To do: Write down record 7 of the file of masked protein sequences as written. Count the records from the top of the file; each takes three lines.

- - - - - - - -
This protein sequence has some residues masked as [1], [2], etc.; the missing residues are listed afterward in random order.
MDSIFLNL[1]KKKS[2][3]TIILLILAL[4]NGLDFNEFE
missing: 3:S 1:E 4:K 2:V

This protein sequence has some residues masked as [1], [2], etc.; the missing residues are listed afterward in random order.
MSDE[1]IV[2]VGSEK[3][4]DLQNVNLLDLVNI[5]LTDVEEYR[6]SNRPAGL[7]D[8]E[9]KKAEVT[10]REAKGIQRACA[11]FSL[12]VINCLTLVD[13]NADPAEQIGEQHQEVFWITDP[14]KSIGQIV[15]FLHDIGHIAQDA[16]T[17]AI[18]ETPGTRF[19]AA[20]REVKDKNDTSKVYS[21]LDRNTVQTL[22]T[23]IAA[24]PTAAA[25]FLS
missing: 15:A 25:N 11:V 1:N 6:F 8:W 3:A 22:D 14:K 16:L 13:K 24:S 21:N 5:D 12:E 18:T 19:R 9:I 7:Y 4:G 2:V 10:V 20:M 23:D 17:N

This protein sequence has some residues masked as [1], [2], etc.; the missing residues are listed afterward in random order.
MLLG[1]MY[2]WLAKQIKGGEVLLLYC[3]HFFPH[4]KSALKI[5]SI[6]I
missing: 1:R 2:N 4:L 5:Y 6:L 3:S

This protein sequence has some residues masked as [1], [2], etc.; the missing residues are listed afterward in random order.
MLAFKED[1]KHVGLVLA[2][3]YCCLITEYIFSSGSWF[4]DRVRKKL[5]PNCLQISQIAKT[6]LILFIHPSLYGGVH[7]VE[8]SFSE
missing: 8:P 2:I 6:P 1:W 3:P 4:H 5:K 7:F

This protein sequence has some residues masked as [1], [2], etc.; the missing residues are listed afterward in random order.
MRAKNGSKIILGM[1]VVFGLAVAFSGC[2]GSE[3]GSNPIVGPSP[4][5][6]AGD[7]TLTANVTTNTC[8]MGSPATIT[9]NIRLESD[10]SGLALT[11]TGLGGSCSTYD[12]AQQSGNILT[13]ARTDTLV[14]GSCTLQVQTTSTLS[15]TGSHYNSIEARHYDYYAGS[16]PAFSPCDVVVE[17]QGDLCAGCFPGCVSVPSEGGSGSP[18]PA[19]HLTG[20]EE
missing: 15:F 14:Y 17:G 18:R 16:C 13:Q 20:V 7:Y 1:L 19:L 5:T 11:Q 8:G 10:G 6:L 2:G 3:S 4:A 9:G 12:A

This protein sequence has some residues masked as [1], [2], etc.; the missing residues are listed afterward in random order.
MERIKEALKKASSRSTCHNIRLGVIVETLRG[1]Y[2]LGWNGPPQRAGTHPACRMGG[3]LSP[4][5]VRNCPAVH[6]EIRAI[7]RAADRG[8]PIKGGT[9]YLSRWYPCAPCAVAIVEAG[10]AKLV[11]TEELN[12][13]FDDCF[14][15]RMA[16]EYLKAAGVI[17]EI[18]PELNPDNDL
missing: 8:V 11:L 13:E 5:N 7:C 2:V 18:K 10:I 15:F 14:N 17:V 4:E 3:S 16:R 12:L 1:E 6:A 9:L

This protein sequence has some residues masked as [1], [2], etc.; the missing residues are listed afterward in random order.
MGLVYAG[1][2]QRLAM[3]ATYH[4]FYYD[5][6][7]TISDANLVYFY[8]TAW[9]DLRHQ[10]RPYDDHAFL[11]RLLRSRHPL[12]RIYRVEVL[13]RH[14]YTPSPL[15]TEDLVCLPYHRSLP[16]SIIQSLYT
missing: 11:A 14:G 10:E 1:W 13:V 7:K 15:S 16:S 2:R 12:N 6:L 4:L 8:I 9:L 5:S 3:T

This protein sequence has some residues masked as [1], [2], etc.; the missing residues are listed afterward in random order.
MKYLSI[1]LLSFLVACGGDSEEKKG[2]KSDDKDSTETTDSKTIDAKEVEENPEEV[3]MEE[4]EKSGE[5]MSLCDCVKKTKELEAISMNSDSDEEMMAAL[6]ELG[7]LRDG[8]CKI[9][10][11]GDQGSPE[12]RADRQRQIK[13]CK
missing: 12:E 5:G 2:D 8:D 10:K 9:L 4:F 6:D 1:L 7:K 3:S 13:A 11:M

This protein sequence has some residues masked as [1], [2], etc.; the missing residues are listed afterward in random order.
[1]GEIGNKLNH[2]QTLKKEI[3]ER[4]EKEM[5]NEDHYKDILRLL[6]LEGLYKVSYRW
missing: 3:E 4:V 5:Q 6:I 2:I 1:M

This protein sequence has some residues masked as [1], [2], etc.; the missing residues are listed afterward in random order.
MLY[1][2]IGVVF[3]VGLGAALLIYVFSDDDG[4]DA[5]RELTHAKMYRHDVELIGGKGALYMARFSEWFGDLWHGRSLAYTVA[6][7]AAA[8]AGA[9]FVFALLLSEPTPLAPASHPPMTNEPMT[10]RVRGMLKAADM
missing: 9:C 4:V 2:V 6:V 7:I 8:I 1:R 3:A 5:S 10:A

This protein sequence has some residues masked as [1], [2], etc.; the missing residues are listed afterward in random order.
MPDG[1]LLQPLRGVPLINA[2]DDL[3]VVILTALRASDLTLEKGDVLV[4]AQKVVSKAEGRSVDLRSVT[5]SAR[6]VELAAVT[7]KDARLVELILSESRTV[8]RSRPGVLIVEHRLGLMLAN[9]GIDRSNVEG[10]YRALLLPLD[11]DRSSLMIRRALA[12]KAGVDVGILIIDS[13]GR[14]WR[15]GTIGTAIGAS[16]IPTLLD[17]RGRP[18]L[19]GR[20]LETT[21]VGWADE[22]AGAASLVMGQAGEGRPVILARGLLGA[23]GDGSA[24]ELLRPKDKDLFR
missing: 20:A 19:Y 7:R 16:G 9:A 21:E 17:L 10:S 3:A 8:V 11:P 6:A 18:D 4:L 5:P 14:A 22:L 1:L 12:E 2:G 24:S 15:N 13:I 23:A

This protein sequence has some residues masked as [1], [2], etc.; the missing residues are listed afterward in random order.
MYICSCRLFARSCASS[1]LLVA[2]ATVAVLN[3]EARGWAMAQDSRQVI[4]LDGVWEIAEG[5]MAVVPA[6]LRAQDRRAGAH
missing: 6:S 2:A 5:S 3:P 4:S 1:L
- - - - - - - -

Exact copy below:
This protein sequence has some residues masked as [1], [2], etc.; the missing residues are listed afterward in random order.
MGLVYAG[1][2]QRLAM[3]ATYH[4]FYYD[5][6][7]TISDANLVYFY[8]TAW[9]DLRHQ[10]RPYDDHAFL[11]RLLRSRHPL[12]RIYRVEVL[13]RH[14]YTPSPL[15]TEDLVCLPYHRSLP[16]SIIQSLYT
missing: 11:A 14:G 10:E 1:W 13:V 7:K 15:S 16:S 2:R 12:N 6:L 4:L 8:I 9:L 5:S 3:T